Until we get rid of all these obstacles to safe and informed use, it's presumptuous to explain problematic drug use with theories about addiction. Drug warriors are rigging the deck in favor of problematic use. They refuse to even TEACH non-problematic use.
5% of proceeds from the sale of the above product will go toward getting Brian a decent haircut for once. Honestly. 9% will go toward shoes. 50% will go toward miscellaneous. 9% of the remainder will go toward relaxation, which could encompass anything from a spin around town to an outdoor barbecue at Brian's brother's house in Stanardsville (both gas and the ice-cream cake that Brian usually supplies).
You have been reading essays by the Drug War Philosopher, Brian Quass, at abolishthedea.com. Brian is the founder of The Drug War Gift Shop, where artists can feature and sell their protest artwork online. He has also written for Sociodelic and is the author of The Drug War Comic Book, which contains 150 political cartoons illustrating some of the seemingly endless problems with the war on drugs -- many of which only Brian seems to have noticed, by the way, judging by the recycled pieties that pass for analysis these days when it comes to "drugs." That's not surprising, considering the fact that the category of "drugs" is a political category, not a medical or scientific one.
A "drug," as the world defines the term today, is "a substance that has no good uses for anyone, ever, at any time, under any circumstances" -- and, of course, there are no substances of that kind: even cyanide and the deadly botox toxin have positive uses: a war on drugs is therefore unscientific at heart, to the point that it truly qualifies as a superstition, one in which we turn inanimate substances into boogie-men and scapegoats for all our social problems.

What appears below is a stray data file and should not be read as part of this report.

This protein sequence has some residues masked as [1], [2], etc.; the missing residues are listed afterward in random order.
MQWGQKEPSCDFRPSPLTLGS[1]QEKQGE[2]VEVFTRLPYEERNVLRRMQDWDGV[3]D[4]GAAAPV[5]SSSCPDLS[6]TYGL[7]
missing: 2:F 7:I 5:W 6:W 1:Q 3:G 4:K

The Drug War is, in fact, the philosophical problem par excellence of our time, premised as it is on a raft of faulty assumptions (notwithstanding the fact that most philosophers today pretend as if the drug war does not exist). It is a war against the poor, against minorities, against religion, against science, against the elderly, against the depressed, against those in pain, against children in hospice care, and against philosophy itself. It outlaws substances that have inspired entire religions, Nazifies the English language and militarizes police forces nationwide.
It bans the substances that inspired William James' ideas about human consciousness and the nature of ultimate reality. In short, it causes all of the problems that it purports to solve, and then some, meanwhile violating the Natural Law upon which Thomas Jefferson founded America. (Surely, Jefferson was rolling over in his grave when Ronald Reagan's DEA stomped onto Monticello in 1987 and confiscated the founding father's poppy plants.)
If you believe in freedom and democracy, in America and around the world, please stay tuned for more philosophically oriented broadsides against the outrageous war on godsend medicines, AKA the war on drugs.
PS The drug war has not failed: to the contrary, it has succeeded, insofar as its ultimate goal was to militarize police forces around the world and help authorities to ruthlessly eliminate those who stand in the way of global capitalism. For more, see Drug War Capitalism by Dawn Paley. Oh, and did I mention that most Drug Warriors these days would never get elected were it not for the Drug War itself, which threw hundreds of thousands of their political opposition in jail? Trump was right for the wrong reasons: elections are being stolen in America, but the number-one example of that fact is his own narrow victory in 2016, which could never have happened without the existence of laws that were specifically written to keep Blacks and minorities from voting. The Drug War, in short, is a cancer on the body politic.
Rather than apologetically decriminalizing selected plants, we should be demanding the immediate restoration of Natural Law, according to which "The earth, and all that is therein, is given to men for the support and comfort of their being." (John Locke)
Andrew, Christopher "The Secret World: A History of Intelligence" 2019 Yale University Press
Aurelius, Marcus "Meditations" 2021 East India Publishing Company